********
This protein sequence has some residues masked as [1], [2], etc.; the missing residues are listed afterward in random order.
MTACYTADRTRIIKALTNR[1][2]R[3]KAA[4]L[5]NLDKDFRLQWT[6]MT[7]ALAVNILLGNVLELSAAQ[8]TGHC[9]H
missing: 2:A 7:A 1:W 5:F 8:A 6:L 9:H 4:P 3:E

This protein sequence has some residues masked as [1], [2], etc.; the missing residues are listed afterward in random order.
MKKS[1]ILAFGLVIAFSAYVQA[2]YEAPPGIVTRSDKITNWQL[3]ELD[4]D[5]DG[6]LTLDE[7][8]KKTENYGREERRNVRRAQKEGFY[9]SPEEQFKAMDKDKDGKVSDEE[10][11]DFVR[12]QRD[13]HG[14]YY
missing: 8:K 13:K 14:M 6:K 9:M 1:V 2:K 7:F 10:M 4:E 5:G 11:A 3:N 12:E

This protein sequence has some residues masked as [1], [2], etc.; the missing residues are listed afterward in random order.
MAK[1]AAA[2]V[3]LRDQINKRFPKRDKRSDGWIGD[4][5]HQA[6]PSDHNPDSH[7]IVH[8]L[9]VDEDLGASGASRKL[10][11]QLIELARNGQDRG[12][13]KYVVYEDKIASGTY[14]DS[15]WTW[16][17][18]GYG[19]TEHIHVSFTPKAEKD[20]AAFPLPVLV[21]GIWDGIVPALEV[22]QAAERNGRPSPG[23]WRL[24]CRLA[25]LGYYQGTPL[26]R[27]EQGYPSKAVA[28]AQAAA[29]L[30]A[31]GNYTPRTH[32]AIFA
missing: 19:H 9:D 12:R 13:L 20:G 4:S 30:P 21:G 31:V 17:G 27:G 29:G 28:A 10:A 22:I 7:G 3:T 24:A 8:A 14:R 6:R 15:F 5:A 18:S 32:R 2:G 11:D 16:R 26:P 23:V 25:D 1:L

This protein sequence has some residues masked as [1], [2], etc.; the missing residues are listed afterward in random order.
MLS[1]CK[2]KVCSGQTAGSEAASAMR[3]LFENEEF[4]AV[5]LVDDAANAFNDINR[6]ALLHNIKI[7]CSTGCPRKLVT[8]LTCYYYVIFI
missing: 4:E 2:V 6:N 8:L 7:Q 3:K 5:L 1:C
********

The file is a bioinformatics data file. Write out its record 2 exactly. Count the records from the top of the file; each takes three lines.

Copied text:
This protein sequence has some residues masked as [1], [2], etc.; the missing residues are listed afterward in random order.
MKKS[1]ILAFGLVIAFSAYVQA[2]YEAPPGIVTRSDKITNWQL[3]ELD[4]D[5]DG[6]LTLDE[7][8]KKTENYGREERRNVRRAQKEGFY[9]SPEEQFKAMDKDKDGKVSDEE[10][11]DFVR[12]QRD[13]HG[14]YY
missing: 8:K 13:K 14:M 6:K 9:M 1:V 2:K 7:F 10:M 4:E 5:G 11:A 3:N 12:E